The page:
Active Comparator: Non-Surgery

Non surgery arm - patient has audiological consult and fitting of masking device.

The Patient has a routine follow up - H&P, 2 weeks after masking fitting and then H&P, Audiometry, Tympanometry over 12 months (3rd month, 6th month and 12th month). Patient cross over to change arms, at 6 months, if they have no resolution of symptoms.

Procedure: Tympanomastoidectomy
Patient undergoes tympanomastoidectomy (approx 2 hour operation on ear and mastoid) where a local soft tissue flap is transferred to cover the sigmoid sinus, a cartilage and perichondrial graft is taken from the tragus to cover the jugular bulb).

Procedure: Non-Surgery

Screening performed at outpatient clinic after consultation for management of venous pulsatile tinnitus. Consent and formal recruitment into study performed at preoperative visit or at audiological visit.

The masking device is a hearing aid that provides sound that is aimed to negate the internal sound from the pulsatile tinnitus. Almost all hearing aid can be converted to a masking device for tinnitus. It is externally worn on the ear and provides sound at a desired volume. The benefits of wearing the masking device are that it may reduce the volume of the pulsatile tinnitus. As it is worn on the external ear and is not invasive there are minimal risks but potential risks could include irritation of the external ear and discomfort from wearing.





Primary Outcome Measures :
  1. Change from baseline in patient-reported tinnitus score [ Time Frame: 12 Months ]
    Tinnitus severity rated on a 10-point Likert scale (range: 1-10; higher scores correspond to more severe symptoms).



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Ages Eligible for Study:   18 Years to 75 Years   (Adult, Older Adult)
Sexes Eligible for Study:   All
Accepts Healthy Volunteers:   No
Criteria

Inclusion Criteria:

  • Unilateral venous pulsatile tinnitus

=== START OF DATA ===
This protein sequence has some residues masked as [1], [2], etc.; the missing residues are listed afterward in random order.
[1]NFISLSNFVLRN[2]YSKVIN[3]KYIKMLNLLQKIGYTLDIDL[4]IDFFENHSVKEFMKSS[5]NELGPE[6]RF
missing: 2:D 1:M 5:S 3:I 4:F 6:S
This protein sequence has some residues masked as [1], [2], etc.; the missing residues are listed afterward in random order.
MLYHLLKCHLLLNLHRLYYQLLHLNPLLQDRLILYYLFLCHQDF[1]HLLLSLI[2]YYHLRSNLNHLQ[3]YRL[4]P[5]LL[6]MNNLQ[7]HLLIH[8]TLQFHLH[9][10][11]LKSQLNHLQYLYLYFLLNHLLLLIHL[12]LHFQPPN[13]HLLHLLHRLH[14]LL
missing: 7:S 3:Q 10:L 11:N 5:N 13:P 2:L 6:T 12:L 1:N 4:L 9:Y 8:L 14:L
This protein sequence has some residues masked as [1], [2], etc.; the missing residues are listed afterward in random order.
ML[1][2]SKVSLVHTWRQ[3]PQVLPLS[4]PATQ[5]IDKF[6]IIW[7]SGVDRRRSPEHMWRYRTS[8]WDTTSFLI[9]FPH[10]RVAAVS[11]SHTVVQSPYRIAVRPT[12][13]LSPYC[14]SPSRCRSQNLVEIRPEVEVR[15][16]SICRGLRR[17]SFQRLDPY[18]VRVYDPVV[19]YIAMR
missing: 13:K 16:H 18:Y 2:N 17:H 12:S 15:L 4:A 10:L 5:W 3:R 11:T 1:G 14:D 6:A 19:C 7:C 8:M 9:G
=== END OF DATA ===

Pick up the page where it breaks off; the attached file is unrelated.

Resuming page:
• Visual Analogue score of severity >5

Exclusion Criteria:

  • Surgery exclusion criteria
  • Only hearing ear
  • Unfit for surgery / anesthesia
  • Visual Analogue score of severity 5 or less

Information from the National Library of Medicine

To learn more about this study, you or your doctor may contact the study research staff using the contact information provided by the sponsor.

Please refer to this study by its ClinicalTrials.gov identifier (NCT number): NCT04097041


Sponsors and Collaborators
Stanford University
Investigators
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Principal Investigator: Peter Santa Maria, MD, PhD Stanford University

Additional Information:
Publications of Results:
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Responsible Party: Peter Santa Maria, Assistant Professor, Stanford University
ClinicalTrials.gov Identifier: NCT04097041     History of Changes
Other Study ID Numbers: 43338
First Posted: September 20, 2019    Key Record Dates
Last Update Posted: September 20, 2019
Last Verified: September 2019

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Studies a U.S. FDA-regulated Drug Product: No
Studies a U.S. FDA-regulated Device Product: No
Additional relevant MeSH terms:
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Tinnitus
Hearing Disorders
Ear Diseases
Otorhinolaryngologic Diseases
Sensation Disorders
Neurologic Manifestations
Nervous System Diseases
Signs and Symptoms